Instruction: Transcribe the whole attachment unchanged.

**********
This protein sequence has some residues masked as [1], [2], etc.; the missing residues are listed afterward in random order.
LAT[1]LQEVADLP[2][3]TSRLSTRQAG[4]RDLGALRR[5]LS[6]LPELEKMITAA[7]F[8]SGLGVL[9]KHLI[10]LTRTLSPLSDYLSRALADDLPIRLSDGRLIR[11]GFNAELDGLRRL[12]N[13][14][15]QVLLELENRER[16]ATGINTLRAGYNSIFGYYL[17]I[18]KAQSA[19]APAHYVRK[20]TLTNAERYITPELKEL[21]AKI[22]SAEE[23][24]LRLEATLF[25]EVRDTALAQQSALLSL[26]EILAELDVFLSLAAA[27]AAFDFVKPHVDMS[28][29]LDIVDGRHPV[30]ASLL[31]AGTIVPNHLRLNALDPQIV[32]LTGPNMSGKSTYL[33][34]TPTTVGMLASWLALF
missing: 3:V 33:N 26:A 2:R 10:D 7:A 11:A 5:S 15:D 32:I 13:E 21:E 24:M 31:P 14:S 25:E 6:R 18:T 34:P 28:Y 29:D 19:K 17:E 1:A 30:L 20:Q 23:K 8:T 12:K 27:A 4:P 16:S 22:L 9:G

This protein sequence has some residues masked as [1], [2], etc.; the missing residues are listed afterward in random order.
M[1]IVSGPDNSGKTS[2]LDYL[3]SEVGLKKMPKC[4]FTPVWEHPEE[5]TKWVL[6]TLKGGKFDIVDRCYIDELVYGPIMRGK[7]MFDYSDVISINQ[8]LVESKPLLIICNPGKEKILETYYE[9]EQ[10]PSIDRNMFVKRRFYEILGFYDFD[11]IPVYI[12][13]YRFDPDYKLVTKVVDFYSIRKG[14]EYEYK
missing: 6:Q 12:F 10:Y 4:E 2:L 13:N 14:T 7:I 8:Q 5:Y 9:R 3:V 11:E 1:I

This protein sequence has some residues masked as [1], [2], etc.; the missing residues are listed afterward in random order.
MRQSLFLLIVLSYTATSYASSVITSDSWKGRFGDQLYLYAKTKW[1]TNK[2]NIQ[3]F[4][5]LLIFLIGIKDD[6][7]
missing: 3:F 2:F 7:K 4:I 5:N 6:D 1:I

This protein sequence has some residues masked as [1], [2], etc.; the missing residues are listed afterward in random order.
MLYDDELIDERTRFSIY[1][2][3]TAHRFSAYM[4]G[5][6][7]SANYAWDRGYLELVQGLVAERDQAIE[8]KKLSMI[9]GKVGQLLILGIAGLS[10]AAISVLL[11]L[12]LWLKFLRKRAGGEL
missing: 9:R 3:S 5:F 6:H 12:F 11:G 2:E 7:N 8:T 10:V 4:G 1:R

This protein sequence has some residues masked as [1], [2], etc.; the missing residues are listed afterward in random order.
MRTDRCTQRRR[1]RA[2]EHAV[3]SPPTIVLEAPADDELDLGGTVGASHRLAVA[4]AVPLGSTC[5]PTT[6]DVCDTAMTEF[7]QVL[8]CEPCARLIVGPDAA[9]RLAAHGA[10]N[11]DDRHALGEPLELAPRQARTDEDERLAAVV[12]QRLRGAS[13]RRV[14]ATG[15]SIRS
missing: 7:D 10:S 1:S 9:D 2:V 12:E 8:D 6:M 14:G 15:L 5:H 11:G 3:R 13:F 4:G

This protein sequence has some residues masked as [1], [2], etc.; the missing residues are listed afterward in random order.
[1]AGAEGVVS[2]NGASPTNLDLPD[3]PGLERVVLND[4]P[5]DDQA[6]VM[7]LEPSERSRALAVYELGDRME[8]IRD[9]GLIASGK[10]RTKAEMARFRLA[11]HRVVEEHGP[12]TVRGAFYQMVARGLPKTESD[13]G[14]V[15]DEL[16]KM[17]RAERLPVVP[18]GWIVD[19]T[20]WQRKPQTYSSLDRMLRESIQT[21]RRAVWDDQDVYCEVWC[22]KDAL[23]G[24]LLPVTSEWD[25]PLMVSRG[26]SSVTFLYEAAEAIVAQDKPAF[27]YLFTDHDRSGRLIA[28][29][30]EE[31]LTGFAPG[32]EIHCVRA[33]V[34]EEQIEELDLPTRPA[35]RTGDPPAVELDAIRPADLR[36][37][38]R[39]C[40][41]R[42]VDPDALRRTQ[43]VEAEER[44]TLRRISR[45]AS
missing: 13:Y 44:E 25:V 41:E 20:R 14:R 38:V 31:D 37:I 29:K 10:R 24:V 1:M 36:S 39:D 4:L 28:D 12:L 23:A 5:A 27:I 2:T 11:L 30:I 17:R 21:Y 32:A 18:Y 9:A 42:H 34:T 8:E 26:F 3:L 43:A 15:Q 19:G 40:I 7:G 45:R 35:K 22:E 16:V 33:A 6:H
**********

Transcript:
This protein sequence has some residues masked as [1], [2], etc.; the missing residues are listed afterward in random order.
LAT[1]LQEVADLP[2][3]TSRLSTRQAG[4]RDLGALRR[5]LS[6]LPELEKMITAA[7]F[8]SGLGVL[9]KHLI[10]LTRTLSPLSDYLSRALADDLPIRLSDGRLIR[11]GFNAELDGLRRL[12]N[13][14][15]QVLLELENRER[16]ATGINTLRAGYNSIFGYYL[17]I[18]KAQSA[19]APAHYVRK[20]TLTNAERYITPELKEL[21]AKI[22]SAEE[23][24]LRLEATLF[25]EVRDTALAQQSALLSL[26]EILAELDVFLSLAAA[27]AAFDFVKPHVDMS[28][29]LDIVDGRHPV[30]ASLL[31]AGTIVPNHLRLNALDPQIV[32]LTGPNMSGKSTYL[33][34]TPTTVGMLASWLALF
missing: 3:V 33:N 26:A 2:R 10:D 7:A 11:A 5:S 15:D 32:I 13:E 21:E 24:M 31:P 14:S 25:E 6:R 18:T 34:P 28:Y 29:D 19:K 17:E 1:A 30:L 20:Q 23:K 8:T 12:K 27:A 4:P 16:S 22:L 9:G

This protein sequence has some residues masked as [1], [2], etc.; the missing residues are listed afterward in random order.
M[1]IVSGPDNSGKTS[2]LDYL[3]SEVGLKKMPKC[4]FTPVWEHPEE[5]TKWVL[6]TLKGGKFDIVDRCYIDELVYGPIMRGK[7]MFDYSDVISINQ[8]LVESKPLLIICNPGKEKILETYYE[9]EQ[10]PSIDRNMFVKRRFYEILGFYDFD[11]IPVYI[12][13]YRFDPDYKLVTKVVDFYSIRKG[14]EYEYK
missing: 6:Q 12:F 10:Y 4:E 2:L 13:N 14:T 7:I 8:Q 5:Y 9:R 3:V 11:E 1:I

This protein sequence has some residues masked as [1], [2], etc.; the missing residues are listed afterward in random order.
MRQSLFLLIVLSYTATSYASSVITSDSWKGRFGDQLYLYAKTKW[1]TNK[2]NIQ[3]F[4][5]LLIFLIGIKDD[6][7]
missing: 3:F 2:F 7:K 4:I 5:N 6:D 1:I

This protein sequence has some residues masked as [1], [2], etc.; the missing residues are listed afterward in random order.
MLYDDELIDERTRFSIY[1][2][3]TAHRFSAYM[4]G[5][6][7]SANYAWDRGYLELVQGLVAERDQAIE[8]KKLSMI[9]GKVGQLLILGIAGLS[10]AAISVLL[11]L[12]LWLKFLRKRAGGEL
missing: 9:R 3:S 5:F 6:H 12:F 11:G 2:E 7:N 8:T 10:V 4:G 1:R

This protein sequence has some residues masked as [1], [2], etc.; the missing residues are listed afterward in random order.
MRTDRCTQRRR[1]RA[2]EHAV[3]SPPTIVLEAPADDELDLGGTVGASHRLAVA[4]AVPLGSTC[5]PTT[6]DVCDTAMTEF[7]QVL[8]CEPCARLIVGPDAA[9]RLAAHGA[10]N[11]DDRHALGEPLELAPRQARTDEDERLAAVV[12]QRLRGAS[13]RRV[14]ATG[15]SIRS
missing: 7:D 10:S 1:S 9:D 2:V 12:E 8:D 6:M 14:G 15:L 5:H 11:G 3:R 13:F 4:G

This protein sequence has some residues masked as [1], [2], etc.; the missing residues are listed afterward in random order.
[1]AGAEGVVS[2]NGASPTNLDLPD[3]PGLERVVLND[4]P[5]DDQA[6]VM[7]LEPSERSRALAVYELGDRME[8]IRD[9]GLIASGK[10]RTKAEMARFRLA[11]HRVVEEHGP[12]TVRGAFYQMVARGLPKTESD[13]G[14]V[15]DEL[16]KM[17]RAERLPVVP[18]GWIVD[19]T[20]WQRKPQTYSSLDRMLRESIQT[21]RRAVWDDQDVYCEVWC[22]KDAL[23]G[24]LLPVTSEWD[25]PLMVSRG[26]SSVTFLYEAAEAIVAQDKPAF[27]YLFTDHDRSGRLIA[28][29][30]EE[31]LTGFAPG[32]EIHCVRA[33]V[34]EEQIEELDLPTRPA[35]RTGDPPAVELDAIRPADLR[36][37][38]R[39]C[40][41]R[42]VDPDALRRTQ[43]VEAEER[44]TLRRISR[45]AS
missing: 13:Y 44:E 25:V 41:E 20:R 14:R 38:V 31:D 37:I 29:K 10:R 24:V 1:M 36:S 39:D 4:L 28:D 12:L 23:A 5:A 27:I 2:T 11:L 30:I 17:R 21:Y 32:A 18:Y 9:A 42:H 34:T 8:E 26:F 3:L 43:A 15:Q 19:G 40:I 7:G 45:R 35:K 22:E 16:V 33:A 6:H